RBD_U Bay Area was organized by Rebuild by Design, California College of the Arts Architecture, 100 Resilient Cities, New York University's Institute for Public Knowledge, PennDesign and San Jose State University.

Read more on the Rebuild by Design website.

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RBD_U Fundamentals

In February 2016, RBD_U offered a two-day symposium and workshop at Columbia University and New York University about the fundamentals of resilience.

Rebuild is excited to expand on the power that collaboration between designers, government, and communities will have on shaping a more resilient world.

Read more on the Rebuild by Design website.

© Rebuild by Design

RBD_U Kick Off Event

“Resilience by Design University” (RBD_U), launched with several schools, including University of Pennsylvania School of Design, New York University’s Institute of Public Knowledge (NYU/IPK) and the Yale School of Architecture, are setting up interdisciplinary conversations about resilience.

Its aim is to strengthen resilience in the schools’ curricula. In April 2015, students were invited to NYU/IPK for a workshop that explored possible collaborations between sociology and design. Looking at New York City’s Lower East Side, where the first compartment of the Hurricane Sandy Design Competition project the BIG U/Dryline is being advanced, the workshop addressed the possibilities of community-driven resiliency infrastructure.

Read more on the Rebuild by Design website.

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Planning for the Future of Xochimilco, Mexico

Rebuild by Design used its collaborative research and design approach to help Mexico City develop a plan for Xochimilco, a UNESCO cultural heritage area, to address climate change, water challenges, housing issues, and agricultural and tourism opportunities.

This initiative is part of Mexico City’s Resilience Strategy as a member city of 100 Resilient Cities, which focuses on regional collaboration and resilience, mobility, water, and equal access to urban amenities.

Rebuild helped Mexico City bring together interdisciplinary experts – such as academics specializing in urban planning and hydrology – to work with government officials develop a better understanding of Xochimilco’s challenges and opportunities. Designing a plan for Xochimilco included research, data, and site visits, with input from the public and key stakeholders at key points along the way.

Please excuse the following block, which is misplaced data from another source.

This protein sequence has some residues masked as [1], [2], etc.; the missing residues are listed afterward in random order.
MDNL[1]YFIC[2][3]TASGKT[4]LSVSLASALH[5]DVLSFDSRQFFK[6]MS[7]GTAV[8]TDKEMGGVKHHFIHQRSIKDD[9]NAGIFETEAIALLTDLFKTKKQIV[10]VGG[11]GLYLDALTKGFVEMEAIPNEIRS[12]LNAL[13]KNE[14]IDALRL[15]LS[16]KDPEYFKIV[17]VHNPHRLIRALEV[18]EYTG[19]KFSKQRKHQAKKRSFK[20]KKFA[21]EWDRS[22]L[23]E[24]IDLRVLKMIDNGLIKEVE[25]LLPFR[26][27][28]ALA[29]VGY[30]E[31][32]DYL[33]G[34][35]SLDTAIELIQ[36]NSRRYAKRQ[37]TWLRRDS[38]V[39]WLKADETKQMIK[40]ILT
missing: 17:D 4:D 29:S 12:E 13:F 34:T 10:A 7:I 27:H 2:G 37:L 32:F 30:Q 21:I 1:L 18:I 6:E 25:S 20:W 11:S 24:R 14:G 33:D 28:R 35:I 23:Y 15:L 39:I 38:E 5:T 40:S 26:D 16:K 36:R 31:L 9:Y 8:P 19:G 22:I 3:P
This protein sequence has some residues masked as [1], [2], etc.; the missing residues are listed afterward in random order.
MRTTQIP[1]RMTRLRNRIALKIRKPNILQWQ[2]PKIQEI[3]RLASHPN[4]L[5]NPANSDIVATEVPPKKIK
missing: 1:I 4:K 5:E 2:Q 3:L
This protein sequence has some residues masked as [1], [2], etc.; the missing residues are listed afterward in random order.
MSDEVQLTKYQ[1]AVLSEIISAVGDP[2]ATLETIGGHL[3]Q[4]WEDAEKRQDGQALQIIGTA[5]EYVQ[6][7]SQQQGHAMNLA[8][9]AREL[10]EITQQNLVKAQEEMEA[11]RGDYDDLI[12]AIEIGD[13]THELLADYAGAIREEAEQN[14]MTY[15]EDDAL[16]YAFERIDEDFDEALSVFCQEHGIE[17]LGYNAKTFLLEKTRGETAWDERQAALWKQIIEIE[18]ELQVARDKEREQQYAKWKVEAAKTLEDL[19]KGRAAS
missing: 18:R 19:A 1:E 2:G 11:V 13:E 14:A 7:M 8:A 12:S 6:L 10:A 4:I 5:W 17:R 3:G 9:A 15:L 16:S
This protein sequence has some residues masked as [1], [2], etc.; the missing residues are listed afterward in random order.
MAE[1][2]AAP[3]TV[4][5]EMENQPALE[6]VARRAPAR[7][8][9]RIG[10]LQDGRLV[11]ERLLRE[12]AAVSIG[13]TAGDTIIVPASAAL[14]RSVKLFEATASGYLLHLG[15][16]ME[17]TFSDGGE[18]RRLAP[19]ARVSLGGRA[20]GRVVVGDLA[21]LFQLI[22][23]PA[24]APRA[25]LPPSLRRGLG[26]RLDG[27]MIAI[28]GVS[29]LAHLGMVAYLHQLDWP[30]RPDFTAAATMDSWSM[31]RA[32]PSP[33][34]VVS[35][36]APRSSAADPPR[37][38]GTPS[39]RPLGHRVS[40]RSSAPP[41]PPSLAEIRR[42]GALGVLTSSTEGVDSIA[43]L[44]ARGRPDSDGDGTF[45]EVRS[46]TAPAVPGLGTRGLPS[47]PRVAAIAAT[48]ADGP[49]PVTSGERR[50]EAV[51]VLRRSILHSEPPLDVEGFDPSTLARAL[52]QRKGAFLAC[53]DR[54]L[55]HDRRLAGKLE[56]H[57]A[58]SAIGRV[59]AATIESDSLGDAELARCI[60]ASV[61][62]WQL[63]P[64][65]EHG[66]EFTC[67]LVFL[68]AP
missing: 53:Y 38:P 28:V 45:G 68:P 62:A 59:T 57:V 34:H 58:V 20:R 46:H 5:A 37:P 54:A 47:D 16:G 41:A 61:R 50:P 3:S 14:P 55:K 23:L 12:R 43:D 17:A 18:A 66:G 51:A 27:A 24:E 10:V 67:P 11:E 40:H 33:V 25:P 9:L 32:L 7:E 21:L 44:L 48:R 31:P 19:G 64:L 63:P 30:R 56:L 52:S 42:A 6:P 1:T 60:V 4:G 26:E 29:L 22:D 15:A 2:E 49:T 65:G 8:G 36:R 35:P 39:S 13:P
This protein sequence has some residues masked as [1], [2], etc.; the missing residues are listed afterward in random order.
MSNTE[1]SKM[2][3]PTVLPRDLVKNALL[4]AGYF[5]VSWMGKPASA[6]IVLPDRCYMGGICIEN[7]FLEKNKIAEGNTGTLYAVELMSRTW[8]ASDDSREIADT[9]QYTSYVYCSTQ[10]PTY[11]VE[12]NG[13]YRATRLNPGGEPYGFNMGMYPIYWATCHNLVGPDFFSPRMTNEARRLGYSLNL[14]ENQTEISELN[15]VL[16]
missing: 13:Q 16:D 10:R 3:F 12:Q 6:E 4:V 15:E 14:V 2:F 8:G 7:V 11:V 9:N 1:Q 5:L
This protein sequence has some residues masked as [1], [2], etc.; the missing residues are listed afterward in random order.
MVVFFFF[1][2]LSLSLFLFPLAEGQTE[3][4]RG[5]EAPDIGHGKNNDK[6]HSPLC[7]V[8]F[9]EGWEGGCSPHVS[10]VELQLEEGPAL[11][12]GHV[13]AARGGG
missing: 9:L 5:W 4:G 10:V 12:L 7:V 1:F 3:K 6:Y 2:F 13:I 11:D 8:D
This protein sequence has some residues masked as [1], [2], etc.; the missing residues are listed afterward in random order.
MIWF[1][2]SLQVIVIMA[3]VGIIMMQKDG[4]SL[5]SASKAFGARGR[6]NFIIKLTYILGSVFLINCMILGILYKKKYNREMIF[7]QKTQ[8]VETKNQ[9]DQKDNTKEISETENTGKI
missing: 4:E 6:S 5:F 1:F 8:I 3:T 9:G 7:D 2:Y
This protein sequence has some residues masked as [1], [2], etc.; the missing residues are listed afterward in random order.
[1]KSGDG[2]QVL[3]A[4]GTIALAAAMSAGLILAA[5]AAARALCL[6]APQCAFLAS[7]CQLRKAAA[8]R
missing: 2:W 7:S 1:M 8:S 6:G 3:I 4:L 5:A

Read more on the Rebuild by Design website.

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Collaborative Research and Design for a Resilience Pilot in San Juan, Puerto Rico

Rebuild worked with the City of San Juan, Puerto Rico on a resilience pilot to address multiple challenges the communities face including stormwater and sanitary sewer systems, informal housing, and economic and health disparities.

The resilience pilot informed the city’s resilience strategy as a member of 100 Resilient Cities. The 2-Stage collaborative research and collaborative design process based on Rebuild’s model kicked-off in October 2016 with parallel workshops with the communities and government agencies, where stakeholders were invited to draft their vision and goals and discuss research questions for the proposed Community Development Plan.

The following six-month processes began with the community setting their goals for the resilient neighborhood they wanted. This was followed by a research stage led by AECOM, Deltares, and the University of Wisconsin to understand the physical vulnerabilities to flooding and storm surge. Finally, a design stage, with a dedicated class from the University of Puerto Rico School of Architecture, utilized students to design five interventions that met the communities’ resilience goals. These designs included a series of water plazas to capture flooding, a new transportation network to connect the community to nearby health institutions and supermarkets, an “upcycling” space to reuse materials that could be sold for profit, a new bayfront walkway which would facilitate better access to their waterfront and a multi-service center that would facilitate health services.

At the end of the process, Rebuild and partners worked with the residents to review their original goals and determine if any were unmet by the five proposed physical projects. For those which were unmet, a workshop was facilitated to brainstorm and determine how the community could work together to meet those goals.

Read more on the Rebuild by Design website.

© Rebuild by Design